Rating: 7 Votes
7 weeks ago


Many have been in the race to achieve non-invasive glucose readings for a long time. It is the holy grail of non-invasive monitoring and will be a major breakthrough in medical technology when announced. There are some companies closer to achieving this than others and I would strongly doubt Apple would start from scratch considering non-invasive monitoring companies have already begun working towards this achievement. I may be biased because I work at Masimo Corporation, however I wouldn't put it past Apple to try and license the best monitoring technology already in the market rather than start from scratch. I for one would certainly love to see Masimo technology in a wearable Apple device...I think that would be awesome!


Well... This may have occurred, just not the way that LightSpectrum expected or wanted it to.
Rating: 7 Votes
7 weeks ago
Well, they bring up a couple of issues, but really the only thing that's important is the patent infringement; all the rest of it is sort of BS. Non-competes are invalid in California, so the "hiring away employees" is irrelevant.

And in any case does the information in the employee's head belong to the company or the employee?
Rating: 4 Votes
7 weeks ago


Neither one of those things seem illegal to me. I remember that suit against Apple and Google when they had an agreement not to hire away each others employees. They lost that suit as I recall and had to get rid of that unspoken policy. I also highly doubt that their execs would give away their trade secrets in meetings with Apple. I think the only thing they could have a chance with are the patents.


No, but it's the principle of the matter. If Apple went into the meeting with the intention of never licensing the tech, and instead planting the seed that they will be hiring for the same work, then that's not a good principle, in my mind. Apple then stands on stage after the development is done and claims they've come up with the best tech available... when in fact they possibly "inherited" the tech know-how from workers that they hired away. It just doesn't sit right with me.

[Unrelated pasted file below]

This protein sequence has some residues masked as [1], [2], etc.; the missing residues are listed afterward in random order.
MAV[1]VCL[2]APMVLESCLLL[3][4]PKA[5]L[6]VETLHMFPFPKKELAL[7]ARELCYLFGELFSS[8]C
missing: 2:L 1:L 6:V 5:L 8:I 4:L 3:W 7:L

Flip this around... what if some of the workers on Apple's Watch team left to go work for another company that company came out with a competing product.... Do you think Apple would stand by idly and do nothing?

I just want to know that Apple has genuinely solved real problems in-house rather than inheriting the solutions through headhunting. That matters to me.
Rating: 3 Votes
7 weeks ago
Apple is a trojan horse. You never ever let them in. You say "Buy it, or go away". Apple has so much money that lawsuits have become irrelevant. They can steal anything they want without any real consequence.
Rating: 3 Votes
7 weeks ago
Masimo suing Apple. Sonos suing Google (and Amazon if successful against Google) for similar reasons. I guess it's just part of the risk/reward of trying to collab with behemoths. They might allegedly take your stuff and leave you high and dry.
Rating: 3 Votes
7 weeks ago


Not defensive.

I’m pointing out that so many of the posts just assume it’s all true, and go on to comment from there.

When Apple files the Answer to the complaint, and macrumors reports on it, the same thing will happen.

Just a general lack of critical thinking and skepticism around here.


I still see it being defensive because you commented to my question which was just a simple question and non-bias at all.

Maybe if you reacted to some of those bias comments regarding this issue then as Trump said - All is well.

I would subjectively guess that if this is about Google/Android/Microsoft/Facebook and others you will not be lecturing us about lack of critical thinking and skepticism :)
Rating: 3 Votes